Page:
As NAHB economist Ashok Chaluvadi reported in a recent Eye on Housing blog post, 76% or builders expect this to be a major issue in 2016. Labor concerns have increased in importance during the past three years. In 2013, 53% of builders rated labor as a significant problem, followed by 61% in 2014 and 71% in 2015. An expected skilled labor shortage can constrain an improving housing market.
To read more, click HERE.
President Obama on Feb. 9 unveiled a $4.1 trillion fiscal year 2017 budget proposal to Congress that is up 5% from the current year.
But Republicans have made it clear they won’t even consider the proposal. GOP lawmakers made the unusual move of not even inviting Office of Management and Budget Director Shaun Donovan to testify about the 2017 budget – further evidence of the ongoing gridlock and partisan divide that now grips Washington.
Still, the White House budget serves as the initial marker in the budget battle ahead. Given the size, cost, complexities and major policy overhauls that this blueprint entails, the debate in the weeks and months ahead is likely to be contentious as lawmakers on both sides of the political aisle consider its merits on an array of fronts- from social spending, energy policy to taxes.
Here’s how the proposed budget relates to the residential construction industry.
Proposes $48.9 billion in HUD funding, a 15% increase over the $42.6 billion provided in the fiscal 2016 omnibus spending bill the President signed on December 18, 2015.
Provides $20.85 billion for Section 8 Tenant Based Rental Assistance, with $18.45 billion for contract renewals and $7 million for Veterans Affairs Supportive Housing (VASH). The fiscal 2016 approved appropriation provided $19.6 billion for the Section 8 program, with $17.68 billion earmarked for renewals and $60 million for VASH.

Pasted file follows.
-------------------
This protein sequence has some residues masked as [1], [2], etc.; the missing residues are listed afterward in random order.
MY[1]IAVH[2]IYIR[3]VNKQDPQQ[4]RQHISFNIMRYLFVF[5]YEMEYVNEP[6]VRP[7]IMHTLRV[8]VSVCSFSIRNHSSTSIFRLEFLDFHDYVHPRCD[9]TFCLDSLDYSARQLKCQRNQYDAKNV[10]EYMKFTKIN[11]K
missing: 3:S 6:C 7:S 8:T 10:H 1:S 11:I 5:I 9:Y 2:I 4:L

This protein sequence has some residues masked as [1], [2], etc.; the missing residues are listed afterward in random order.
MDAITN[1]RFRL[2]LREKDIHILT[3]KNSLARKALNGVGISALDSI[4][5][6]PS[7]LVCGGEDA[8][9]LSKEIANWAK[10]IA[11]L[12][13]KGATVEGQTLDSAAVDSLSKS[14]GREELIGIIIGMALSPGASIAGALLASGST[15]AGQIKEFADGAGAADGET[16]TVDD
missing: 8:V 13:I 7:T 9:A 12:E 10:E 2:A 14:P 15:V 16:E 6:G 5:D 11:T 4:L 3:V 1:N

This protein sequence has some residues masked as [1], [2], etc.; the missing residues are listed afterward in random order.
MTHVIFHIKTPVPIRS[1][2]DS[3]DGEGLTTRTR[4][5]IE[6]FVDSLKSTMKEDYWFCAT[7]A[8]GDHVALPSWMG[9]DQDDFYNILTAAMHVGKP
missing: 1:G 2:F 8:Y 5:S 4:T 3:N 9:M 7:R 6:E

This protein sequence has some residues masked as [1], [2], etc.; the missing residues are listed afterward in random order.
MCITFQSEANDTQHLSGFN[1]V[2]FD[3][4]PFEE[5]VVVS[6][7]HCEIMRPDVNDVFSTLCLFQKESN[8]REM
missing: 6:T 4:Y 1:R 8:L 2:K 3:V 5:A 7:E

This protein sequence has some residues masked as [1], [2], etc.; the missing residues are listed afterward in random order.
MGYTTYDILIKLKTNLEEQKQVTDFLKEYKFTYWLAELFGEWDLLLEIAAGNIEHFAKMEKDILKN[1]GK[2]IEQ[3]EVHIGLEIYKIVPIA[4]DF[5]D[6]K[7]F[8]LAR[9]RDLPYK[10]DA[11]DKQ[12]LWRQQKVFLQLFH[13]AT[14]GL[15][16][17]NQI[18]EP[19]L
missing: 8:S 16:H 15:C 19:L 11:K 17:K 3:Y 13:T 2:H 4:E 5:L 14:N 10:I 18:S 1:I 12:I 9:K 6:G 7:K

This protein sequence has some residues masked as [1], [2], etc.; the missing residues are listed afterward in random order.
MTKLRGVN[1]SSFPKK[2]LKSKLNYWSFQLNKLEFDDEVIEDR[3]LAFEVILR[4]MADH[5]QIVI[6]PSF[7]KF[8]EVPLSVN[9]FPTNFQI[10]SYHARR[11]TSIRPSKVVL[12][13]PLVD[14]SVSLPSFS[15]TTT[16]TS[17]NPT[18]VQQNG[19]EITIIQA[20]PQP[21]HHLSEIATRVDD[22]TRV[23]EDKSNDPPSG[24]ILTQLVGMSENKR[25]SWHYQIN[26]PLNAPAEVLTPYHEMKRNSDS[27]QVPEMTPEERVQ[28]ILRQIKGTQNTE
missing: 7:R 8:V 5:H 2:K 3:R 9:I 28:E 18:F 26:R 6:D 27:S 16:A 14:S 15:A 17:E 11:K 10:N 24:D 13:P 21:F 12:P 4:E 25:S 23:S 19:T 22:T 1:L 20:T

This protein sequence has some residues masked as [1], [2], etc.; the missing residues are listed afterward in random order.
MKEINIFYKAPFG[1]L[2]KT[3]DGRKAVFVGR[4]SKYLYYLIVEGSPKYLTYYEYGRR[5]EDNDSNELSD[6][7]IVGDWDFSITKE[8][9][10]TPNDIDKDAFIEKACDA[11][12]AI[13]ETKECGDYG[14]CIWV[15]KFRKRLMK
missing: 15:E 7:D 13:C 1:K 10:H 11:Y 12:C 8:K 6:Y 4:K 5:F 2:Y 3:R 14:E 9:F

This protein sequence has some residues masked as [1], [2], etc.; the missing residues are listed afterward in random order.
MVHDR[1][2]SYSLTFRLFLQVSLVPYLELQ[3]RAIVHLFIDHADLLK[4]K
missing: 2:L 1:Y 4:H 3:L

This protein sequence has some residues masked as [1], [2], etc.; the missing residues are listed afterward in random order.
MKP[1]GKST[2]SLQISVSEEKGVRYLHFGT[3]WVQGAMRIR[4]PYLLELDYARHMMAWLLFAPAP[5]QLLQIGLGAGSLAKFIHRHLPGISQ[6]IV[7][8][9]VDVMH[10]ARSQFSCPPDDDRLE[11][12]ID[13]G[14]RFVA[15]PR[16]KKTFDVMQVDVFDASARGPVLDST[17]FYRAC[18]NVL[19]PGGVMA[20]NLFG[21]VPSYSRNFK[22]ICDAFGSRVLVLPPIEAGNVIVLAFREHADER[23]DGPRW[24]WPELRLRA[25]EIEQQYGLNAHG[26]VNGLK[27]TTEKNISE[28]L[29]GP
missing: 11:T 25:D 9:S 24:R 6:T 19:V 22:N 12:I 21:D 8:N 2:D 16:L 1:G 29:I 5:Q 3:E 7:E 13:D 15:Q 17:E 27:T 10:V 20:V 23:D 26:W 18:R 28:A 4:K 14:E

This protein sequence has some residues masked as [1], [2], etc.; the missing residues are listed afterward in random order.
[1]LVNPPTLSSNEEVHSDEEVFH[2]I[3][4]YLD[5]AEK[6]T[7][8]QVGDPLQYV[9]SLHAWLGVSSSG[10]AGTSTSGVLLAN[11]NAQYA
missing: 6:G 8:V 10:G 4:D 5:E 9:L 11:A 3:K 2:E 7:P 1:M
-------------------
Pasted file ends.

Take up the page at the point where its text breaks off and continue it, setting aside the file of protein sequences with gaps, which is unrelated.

Proposes $10.82 billion for Section 8 Project-based Rental Assistance, with $10.03 billion for contract renewals. Last year’s budget provided $10.62 billion for the program.
Funds the HOME Program at $950 million, the same level as last year.
Decreases Community Development Block Grant funding from $3 billion to $2.8 billion.
Increases Choice Neighborhoods funding from $125 million to $200 million.
Funds the Section 502 Direct Loan Program at $900 million, the same level as last year.
Maintains funding for the Section 502 Guaranteed Rural Housing Loan Program at $24 billion, the same level as last year.
Increases funding for the Section 515 Multifamily Direct Loan Program from $28.4 million to $33 million.
Boosts funding for the Section 538 Multifamily Guaranteed Program from $150 million to $230 million.
Provides $1.41 billion in funding for the Section 521 Rental Assistance Program. Last year’s budget provided $1.39 billion, with $75 million to renew contracts that were insufficiently funded in fiscal 2015.
Allocates $34 million for multifamily housing revitalization, with $18 million for vouchers. Last year’s budget provided $37 million, with $15 million for vouchers.
As the budget process moves forward in the year ahead, NAHB will remain deeply engaged, fighting to strip out any provisions that will harm housing and promoting elements that will help small businesses and the housing sector.
For more information, email Jessica Hall at NAHB or call her at 800-368-5242 x8253